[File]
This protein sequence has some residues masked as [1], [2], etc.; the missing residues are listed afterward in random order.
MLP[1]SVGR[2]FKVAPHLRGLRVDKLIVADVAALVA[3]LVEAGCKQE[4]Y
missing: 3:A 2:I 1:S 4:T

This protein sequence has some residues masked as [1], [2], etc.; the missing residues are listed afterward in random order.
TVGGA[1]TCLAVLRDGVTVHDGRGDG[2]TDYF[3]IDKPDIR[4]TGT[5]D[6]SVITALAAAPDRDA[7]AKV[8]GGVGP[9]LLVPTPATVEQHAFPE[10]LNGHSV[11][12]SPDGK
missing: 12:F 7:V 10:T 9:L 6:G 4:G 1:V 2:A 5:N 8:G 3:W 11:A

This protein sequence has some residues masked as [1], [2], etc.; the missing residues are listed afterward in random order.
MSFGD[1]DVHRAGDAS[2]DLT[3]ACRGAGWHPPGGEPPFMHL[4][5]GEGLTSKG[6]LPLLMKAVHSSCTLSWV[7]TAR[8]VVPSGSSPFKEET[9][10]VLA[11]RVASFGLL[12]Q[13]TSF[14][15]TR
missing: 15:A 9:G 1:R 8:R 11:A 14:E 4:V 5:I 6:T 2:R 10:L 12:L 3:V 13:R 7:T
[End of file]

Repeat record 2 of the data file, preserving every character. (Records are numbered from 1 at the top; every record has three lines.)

This protein sequence has some residues masked as [1], [2], etc.; the missing residues are listed afterward in random order.
TVGGA[1]TCLAVLRDGVTVHDGRGDG[2]TDYF[3]IDKPDIR[4]TGT[5]D[6]SVITALAAAPDRDA[7]AKV[8]GGVGP[9]LLVPTPATVEQHAFPE[10]LNGHSV[11][12]SPDGK
missing: 12:F 7:V 10:T 9:L 6:G 4:G 1:V 2:A 5:N 8:G 3:W 11:A